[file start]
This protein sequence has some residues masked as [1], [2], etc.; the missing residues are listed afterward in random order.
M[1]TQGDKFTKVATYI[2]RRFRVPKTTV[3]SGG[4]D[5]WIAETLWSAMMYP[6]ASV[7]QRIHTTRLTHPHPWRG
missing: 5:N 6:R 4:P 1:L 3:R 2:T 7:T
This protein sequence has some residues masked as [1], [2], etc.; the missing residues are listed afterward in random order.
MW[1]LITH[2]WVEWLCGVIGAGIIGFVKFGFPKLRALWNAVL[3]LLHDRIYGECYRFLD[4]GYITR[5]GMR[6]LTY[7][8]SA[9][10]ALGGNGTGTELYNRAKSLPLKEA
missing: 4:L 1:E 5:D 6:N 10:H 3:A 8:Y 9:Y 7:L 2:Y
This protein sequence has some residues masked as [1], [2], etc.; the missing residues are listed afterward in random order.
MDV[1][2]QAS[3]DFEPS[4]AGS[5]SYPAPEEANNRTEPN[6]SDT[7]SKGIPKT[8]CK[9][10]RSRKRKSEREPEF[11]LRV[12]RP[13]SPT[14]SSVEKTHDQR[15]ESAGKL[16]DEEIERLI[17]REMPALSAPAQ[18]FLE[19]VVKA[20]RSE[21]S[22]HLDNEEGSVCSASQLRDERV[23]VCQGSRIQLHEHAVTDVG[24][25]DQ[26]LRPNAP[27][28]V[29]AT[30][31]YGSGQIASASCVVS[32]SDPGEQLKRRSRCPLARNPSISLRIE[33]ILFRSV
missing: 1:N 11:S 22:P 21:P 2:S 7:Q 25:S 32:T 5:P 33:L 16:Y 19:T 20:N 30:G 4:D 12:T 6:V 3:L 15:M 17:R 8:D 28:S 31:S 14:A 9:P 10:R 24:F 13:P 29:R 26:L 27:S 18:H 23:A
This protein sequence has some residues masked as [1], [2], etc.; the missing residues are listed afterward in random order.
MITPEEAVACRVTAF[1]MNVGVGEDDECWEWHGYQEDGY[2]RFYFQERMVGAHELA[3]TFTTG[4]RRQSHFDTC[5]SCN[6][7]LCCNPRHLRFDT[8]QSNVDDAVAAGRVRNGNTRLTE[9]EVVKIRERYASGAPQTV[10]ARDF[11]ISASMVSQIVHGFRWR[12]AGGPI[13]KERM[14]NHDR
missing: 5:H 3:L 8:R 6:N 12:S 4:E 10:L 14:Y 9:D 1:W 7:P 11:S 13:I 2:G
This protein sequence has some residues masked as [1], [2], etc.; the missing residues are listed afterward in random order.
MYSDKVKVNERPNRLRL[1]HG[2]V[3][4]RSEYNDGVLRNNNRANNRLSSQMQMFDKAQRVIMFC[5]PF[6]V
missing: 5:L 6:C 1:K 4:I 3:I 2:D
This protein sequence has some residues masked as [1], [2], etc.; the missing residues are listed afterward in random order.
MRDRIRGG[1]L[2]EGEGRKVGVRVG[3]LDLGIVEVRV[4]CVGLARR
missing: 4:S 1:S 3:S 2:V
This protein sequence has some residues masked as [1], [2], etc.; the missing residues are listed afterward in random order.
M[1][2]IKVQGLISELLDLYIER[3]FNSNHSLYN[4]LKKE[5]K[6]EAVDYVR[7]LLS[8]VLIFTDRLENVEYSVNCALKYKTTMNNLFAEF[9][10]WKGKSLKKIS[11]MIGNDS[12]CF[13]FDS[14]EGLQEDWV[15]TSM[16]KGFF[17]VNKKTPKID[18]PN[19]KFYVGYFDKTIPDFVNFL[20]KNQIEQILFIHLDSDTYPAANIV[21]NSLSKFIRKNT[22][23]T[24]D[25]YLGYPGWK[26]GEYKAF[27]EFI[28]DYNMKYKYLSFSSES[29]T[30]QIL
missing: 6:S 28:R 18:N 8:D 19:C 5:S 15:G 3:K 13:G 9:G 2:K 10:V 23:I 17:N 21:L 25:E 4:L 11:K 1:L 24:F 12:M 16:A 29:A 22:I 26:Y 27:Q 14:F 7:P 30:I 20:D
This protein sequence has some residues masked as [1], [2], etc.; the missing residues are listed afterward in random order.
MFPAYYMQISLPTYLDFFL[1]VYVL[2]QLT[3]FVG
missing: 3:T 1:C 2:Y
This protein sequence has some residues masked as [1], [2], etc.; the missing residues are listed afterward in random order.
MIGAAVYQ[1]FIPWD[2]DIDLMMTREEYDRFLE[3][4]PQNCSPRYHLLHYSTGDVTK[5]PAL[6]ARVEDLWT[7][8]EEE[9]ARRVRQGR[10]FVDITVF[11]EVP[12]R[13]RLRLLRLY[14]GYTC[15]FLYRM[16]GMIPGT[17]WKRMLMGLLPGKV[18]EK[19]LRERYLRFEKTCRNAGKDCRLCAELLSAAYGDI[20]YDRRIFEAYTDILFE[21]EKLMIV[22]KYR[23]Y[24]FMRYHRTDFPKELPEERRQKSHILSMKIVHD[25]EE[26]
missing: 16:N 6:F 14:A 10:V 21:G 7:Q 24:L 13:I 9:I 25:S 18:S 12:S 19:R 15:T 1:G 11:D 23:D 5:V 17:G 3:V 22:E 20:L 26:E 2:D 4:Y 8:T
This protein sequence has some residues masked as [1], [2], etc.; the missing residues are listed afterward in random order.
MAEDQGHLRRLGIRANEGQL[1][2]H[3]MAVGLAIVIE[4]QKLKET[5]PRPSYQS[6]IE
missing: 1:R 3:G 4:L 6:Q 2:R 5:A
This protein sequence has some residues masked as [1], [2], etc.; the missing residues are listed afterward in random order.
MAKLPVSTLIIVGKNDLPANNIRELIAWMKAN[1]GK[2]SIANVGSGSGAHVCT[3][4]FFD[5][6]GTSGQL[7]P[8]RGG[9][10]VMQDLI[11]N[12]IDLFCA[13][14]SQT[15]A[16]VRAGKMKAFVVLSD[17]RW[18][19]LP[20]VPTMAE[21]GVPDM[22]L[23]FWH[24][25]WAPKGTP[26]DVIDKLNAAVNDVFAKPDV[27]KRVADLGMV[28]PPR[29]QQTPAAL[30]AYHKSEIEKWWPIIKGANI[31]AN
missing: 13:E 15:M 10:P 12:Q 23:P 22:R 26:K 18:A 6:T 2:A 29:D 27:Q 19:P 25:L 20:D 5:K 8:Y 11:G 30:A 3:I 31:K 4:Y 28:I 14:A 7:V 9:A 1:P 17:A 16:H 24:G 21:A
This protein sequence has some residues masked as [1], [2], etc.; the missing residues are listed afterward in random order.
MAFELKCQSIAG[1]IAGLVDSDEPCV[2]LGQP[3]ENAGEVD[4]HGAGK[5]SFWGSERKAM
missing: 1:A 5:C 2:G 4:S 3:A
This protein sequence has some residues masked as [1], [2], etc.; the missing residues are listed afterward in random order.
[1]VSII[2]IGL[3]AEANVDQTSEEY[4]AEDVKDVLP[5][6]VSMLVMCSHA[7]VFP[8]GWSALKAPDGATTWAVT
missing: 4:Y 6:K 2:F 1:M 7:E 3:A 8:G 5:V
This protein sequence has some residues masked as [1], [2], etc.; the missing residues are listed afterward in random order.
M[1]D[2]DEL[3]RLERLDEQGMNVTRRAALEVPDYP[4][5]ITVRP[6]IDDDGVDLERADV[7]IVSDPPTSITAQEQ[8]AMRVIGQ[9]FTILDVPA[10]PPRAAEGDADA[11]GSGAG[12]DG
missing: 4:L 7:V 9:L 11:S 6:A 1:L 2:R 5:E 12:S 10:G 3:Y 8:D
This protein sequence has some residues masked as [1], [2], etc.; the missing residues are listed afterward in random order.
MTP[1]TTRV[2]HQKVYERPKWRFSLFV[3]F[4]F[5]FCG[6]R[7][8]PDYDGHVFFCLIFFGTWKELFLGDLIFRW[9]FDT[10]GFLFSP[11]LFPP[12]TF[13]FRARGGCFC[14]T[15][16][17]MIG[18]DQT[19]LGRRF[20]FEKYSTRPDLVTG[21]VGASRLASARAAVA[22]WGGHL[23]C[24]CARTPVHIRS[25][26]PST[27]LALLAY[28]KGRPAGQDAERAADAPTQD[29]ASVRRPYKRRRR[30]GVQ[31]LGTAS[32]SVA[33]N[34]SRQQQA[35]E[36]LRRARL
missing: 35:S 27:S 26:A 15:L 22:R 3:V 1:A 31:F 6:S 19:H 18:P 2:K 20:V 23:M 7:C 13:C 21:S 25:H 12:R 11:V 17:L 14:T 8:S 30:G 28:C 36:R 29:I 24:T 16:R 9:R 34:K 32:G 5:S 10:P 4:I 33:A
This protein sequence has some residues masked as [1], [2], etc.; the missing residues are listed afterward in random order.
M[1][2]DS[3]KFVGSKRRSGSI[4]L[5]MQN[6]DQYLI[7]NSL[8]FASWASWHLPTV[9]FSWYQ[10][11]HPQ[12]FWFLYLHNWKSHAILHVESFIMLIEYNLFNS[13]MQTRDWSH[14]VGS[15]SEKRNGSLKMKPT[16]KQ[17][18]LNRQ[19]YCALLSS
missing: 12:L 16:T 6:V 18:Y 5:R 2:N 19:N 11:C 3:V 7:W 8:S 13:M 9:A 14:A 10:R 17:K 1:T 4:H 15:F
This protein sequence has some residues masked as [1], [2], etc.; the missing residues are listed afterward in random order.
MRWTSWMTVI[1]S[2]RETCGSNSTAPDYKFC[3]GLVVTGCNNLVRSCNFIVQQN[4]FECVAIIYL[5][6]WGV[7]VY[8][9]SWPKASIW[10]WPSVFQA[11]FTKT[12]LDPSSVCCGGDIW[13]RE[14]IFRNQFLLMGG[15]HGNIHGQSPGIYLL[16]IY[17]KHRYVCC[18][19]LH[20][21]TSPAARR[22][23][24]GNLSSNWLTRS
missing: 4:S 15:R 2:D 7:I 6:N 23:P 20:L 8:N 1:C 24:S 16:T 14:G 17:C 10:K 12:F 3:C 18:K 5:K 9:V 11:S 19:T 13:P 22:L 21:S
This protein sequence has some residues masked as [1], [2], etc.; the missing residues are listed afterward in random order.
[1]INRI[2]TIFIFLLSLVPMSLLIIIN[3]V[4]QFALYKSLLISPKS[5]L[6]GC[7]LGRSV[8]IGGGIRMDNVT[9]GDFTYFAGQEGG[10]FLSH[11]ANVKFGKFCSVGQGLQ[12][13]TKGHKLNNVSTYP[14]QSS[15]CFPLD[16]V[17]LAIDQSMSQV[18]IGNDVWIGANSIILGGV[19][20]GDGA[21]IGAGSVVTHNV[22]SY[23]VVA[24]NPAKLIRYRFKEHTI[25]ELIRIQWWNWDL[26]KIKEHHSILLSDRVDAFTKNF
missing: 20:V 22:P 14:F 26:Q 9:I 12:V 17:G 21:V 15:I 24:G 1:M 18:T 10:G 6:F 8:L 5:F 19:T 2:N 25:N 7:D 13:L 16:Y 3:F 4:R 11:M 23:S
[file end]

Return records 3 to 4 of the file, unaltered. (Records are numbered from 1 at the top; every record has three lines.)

This protein sequence has some residues masked as [1], [2], etc.; the missing residues are listed afterward in random order.
MDV[1][2]QAS[3]DFEPS[4]AGS[5]SYPAPEEANNRTEPN[6]SDT[7]SKGIPKT[8]CK[9][10]RSRKRKSEREPEF[11]LRV[12]RP[13]SPT[14]SSVEKTHDQR[15]ESAGKL[16]DEEIERLI[17]REMPALSAPAQ[18]FLE[19]VVKA[20]RSE[21]S[22]HLDNEEGSVCSASQLRDERV[23]VCQGSRIQLHEHAVTDVG[24][25]DQ[26]LRPNAP[27][28]V[29]AT[30][31]YGSGQIASASCVVS[32]SDPGEQLKRRSRCPLARNPSISLRIE[33]ILFRSV
missing: 1:N 11:S 22:P 21:P 2:S 7:Q 25:S 32:T 5:P 33:L 16:Y 19:T 20:N 30:G 4:D 12:T 6:V 3:L 15:M 17:R 8:D 28:S 31:S 14:A 9:P 10:R 24:F 13:P 29:R 26:L 27:S 18:H 23:A
This protein sequence has some residues masked as [1], [2], etc.; the missing residues are listed afterward in random order.
MITPEEAVACRVTAF[1]MNVGVGEDDECWEWHGYQEDGY[2]RFYFQERMVGAHELA[3]TFTTG[4]RRQSHFDTC[5]SCN[6][7]LCCNPRHLRFDT[8]QSNVDDAVAAGRVRNGNTRLTE[9]EVVKIRERYASGAPQTV[10]ARDF[11]ISASMVSQIVHGFRWR[12]AGGPI[13]KERM[14]NHDR
missing: 5:H 3:L 8:R 6:N 12:S 4:E 10:L 14:Y 9:D 1:W 7:P 11:S 13:I 2:G